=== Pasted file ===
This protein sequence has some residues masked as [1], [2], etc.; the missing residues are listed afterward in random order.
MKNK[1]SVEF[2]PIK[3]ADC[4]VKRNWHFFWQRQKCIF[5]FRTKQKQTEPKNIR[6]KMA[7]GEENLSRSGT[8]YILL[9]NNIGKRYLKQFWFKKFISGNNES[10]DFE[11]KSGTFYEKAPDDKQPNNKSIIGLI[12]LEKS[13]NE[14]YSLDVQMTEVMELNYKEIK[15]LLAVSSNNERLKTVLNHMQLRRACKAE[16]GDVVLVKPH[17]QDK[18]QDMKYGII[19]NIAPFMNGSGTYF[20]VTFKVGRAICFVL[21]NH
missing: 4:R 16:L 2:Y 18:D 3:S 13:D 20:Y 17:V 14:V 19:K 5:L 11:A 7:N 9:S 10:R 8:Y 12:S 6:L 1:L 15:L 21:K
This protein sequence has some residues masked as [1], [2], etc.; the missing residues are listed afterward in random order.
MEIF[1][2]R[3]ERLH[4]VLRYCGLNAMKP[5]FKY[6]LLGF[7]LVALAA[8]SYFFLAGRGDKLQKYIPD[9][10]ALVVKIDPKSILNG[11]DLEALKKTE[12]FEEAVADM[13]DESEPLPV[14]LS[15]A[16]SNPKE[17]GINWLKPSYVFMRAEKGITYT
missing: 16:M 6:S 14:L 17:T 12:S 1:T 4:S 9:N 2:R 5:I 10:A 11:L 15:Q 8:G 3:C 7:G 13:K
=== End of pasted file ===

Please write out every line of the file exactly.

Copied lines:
This protein sequence has some residues masked as [1], [2], etc.; the missing residues are listed afterward in random order.
MKNK[1]SVEF[2]PIK[3]ADC[4]VKRNWHFFWQRQKCIF[5]FRTKQKQTEPKNIR[6]KMA[7]GEENLSRSGT[8]YILL[9]NNIGKRYLKQFWFKKFISGNNES[10]DFE[11]KSGTFYEKAPDDKQPNNKSIIGLI[12]LEKS[13]NE[14]YSLDVQMTEVMELNYKEIK[15]LLAVSSNNERLKTVLNHMQLRRACKAE[16]GDVVLVKPH[17]QDK[18]QDMKYGII[19]NIAPFMNGSGTYF[20]VTFKVGRAICFVL[21]NH
missing: 4:R 16:L 2:Y 18:D 3:S 13:D 20:Y 17:V 14:V 19:K 5:L 11:A 7:N 9:S 10:R 8:Y 12:S 6:L 1:L 15:L 21:K
This protein sequence has some residues masked as [1], [2], etc.; the missing residues are listed afterward in random order.
MEIF[1][2]R[3]ERLH[4]VLRYCGLNAMKP[5]FKY[6]LLGF[7]LVALAA[8]SYFFLAGRGDKLQKYIPD[9][10]ALVVKIDPKSILNG[11]DLEALKKTE[12]FEEAVADM[13]DESEPLPV[14]LS[15]A[16]SNPKE[17]GINWLKPSYVFMRAEKGITYT
missing: 16:M 6:S 14:L 17:T 12:S 1:T 4:S 9:N 2:R 5:I 10:A 11:L 15:Q 8:G 3:C 7:G 13:K